At least S$5.3m swindled by impersonation scams so far in 2019: Singapore police

FILE PHOTO: Getty Images
FILE PHOTO: Getty Images

SINGAPORE — Between January and May this year, the police received 92 reports of China officials impersonation scams, with at least $5.3 million being cheated.

Such scams typically involved scammers impersonating as staff members from courier companies, the police said in a media release on Wednesday (21 August).

They also involved officers from other government organisations informing victims of the following:

  • A mobile number registered in their name was involved in a crime;

  • A parcel under their name containing illegal goods was detained;

  • There was a pending case in court against them;

  • They had committed a criminal offence and were required to assist in investigations.

Methods to cheat victims’ money

The scammer would then direct the victim to provide their personal particulars and bank account details, including Internet banking credentials and one-time passwords for investigation purposes.

In some cases, the call would be transferred to another person who would identify himself as a police officer from China. Victims might be shown a copy of a warrant for their arrest from China police and were threatened with imprisonment if they did not cooperate.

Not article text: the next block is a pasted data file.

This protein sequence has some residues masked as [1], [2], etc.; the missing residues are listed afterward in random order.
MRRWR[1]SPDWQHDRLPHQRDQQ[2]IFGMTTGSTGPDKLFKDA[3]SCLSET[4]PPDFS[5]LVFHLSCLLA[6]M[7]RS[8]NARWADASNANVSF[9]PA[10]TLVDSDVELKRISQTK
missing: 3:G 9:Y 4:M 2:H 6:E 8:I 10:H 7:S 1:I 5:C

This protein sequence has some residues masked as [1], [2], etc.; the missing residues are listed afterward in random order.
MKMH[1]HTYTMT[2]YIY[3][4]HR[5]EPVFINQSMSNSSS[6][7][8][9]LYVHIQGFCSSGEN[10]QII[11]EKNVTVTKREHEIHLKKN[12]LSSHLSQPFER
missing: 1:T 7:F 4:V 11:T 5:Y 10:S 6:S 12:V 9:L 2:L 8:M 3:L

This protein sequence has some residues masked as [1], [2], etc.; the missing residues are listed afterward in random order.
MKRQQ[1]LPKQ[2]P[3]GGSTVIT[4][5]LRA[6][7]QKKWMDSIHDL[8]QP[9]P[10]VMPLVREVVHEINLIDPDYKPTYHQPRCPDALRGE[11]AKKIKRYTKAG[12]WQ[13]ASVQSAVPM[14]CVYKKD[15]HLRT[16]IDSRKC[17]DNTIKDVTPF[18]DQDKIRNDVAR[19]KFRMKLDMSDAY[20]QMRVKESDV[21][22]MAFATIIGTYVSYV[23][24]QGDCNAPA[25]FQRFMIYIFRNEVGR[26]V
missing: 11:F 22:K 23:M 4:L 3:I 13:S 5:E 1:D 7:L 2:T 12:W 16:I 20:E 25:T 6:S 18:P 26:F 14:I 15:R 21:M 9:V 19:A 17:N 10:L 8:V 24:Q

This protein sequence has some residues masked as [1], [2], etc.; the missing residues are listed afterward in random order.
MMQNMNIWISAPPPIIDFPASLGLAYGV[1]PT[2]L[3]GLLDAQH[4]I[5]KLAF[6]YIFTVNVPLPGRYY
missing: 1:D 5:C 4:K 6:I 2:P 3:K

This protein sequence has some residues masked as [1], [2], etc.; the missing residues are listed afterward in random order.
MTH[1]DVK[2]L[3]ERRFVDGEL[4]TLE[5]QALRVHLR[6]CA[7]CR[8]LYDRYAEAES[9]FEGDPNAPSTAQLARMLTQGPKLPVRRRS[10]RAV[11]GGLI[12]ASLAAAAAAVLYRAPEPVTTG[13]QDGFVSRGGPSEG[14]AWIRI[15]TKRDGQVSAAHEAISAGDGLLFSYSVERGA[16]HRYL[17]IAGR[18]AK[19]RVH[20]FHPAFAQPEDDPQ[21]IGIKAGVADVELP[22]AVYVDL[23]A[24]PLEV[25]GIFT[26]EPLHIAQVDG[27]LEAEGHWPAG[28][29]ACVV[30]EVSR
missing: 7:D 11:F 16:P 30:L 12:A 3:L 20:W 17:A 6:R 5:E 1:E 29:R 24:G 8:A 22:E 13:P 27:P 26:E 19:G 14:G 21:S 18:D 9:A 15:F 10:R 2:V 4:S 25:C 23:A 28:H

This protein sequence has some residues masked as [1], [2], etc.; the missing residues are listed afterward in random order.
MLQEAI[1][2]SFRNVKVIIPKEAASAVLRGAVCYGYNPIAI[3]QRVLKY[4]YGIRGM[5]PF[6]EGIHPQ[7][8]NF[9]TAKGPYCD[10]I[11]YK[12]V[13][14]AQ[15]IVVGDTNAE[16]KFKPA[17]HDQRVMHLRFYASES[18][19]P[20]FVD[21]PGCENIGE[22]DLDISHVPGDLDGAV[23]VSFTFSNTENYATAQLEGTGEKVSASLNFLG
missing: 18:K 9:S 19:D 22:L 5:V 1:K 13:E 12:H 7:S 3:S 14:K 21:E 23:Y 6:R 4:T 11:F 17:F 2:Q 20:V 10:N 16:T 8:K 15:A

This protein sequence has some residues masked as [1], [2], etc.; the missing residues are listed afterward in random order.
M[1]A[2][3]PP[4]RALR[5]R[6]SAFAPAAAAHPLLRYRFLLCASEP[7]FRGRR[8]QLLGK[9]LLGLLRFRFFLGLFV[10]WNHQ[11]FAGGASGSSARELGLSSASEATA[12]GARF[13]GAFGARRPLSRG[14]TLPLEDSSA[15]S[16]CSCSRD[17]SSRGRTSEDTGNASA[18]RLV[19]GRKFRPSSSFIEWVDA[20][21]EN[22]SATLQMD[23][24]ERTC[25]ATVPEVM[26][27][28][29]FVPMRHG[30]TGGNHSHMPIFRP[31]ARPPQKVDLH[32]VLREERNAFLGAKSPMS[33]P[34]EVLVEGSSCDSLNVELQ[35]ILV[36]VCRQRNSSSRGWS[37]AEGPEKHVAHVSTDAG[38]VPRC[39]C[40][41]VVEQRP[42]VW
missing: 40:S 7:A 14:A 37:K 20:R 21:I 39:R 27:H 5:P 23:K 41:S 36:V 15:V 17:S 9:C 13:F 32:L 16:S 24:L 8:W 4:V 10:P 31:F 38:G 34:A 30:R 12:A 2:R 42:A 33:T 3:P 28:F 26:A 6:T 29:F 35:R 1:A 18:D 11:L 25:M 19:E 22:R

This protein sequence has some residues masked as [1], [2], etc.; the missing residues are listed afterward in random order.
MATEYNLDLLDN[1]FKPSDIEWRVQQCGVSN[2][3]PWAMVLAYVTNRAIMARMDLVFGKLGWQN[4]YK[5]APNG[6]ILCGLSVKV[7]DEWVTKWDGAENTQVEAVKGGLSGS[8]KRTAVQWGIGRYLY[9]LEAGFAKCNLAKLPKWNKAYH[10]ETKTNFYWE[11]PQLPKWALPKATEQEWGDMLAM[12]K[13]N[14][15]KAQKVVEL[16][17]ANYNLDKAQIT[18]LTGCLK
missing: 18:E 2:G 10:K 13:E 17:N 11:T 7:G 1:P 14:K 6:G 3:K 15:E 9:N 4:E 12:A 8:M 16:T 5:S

Subsequently, the victims would discover that monies had been transferred from their bank account to unknown bank accounts.

In another variant of this scam, scammers would instruct victims to scan a QR code and transfer a sum of money using Bitcoin vending machines.

There were also some cases where victims were asked to withdraw money from their bank accounts to be handed over to a “government officer” for verification purposes.

The scammers kept the victims on the phone to ensure that they did not have the opportunity to verify the authenticity of the call.

Don’t panic, don’t believe, don’t give

The police would like to advise the public to take the following precautions when they receive unsolicited calls, especially from unknown parties:

  • Don’t panic: Ignore the calls and caller’s instructions. No government agency will request for personal details or transfer of money over the phone or through automated voice machines. Call a trusted friend or talk to a relative before you act as you may be overwhelmed by emotion and err in your judgment.

  • Don’t believe: Scammers may use caller ID spoofing technology to mask the actual phone number and display a different number. Calls that appear to be from a local number may not actually be made from Singapore. If you receive a suspicious call from a local number, hang up, wait a while, then call the number back to check the validity of the request.

  • Don’t give: Do not provide your name, identification number, passport details, contact details, bank account or credit card details. Such information are useful to criminals.

If you wish to provide any information related to such scams, please call the police hotline at 1800-255-0000, or submit it online. If you require urgent police assistance, please dial 999.

To seek scam-related advice, you may call the anti-scam helpline at 1800-722-6688 or go to Join the “Let’s Fight Scams” campaign by signing up as an advocate to receive up-to-date messages and share them with family and friends.

Have a tip-off? Email us at In your email, do provide as many details as possible, including videos and photos.

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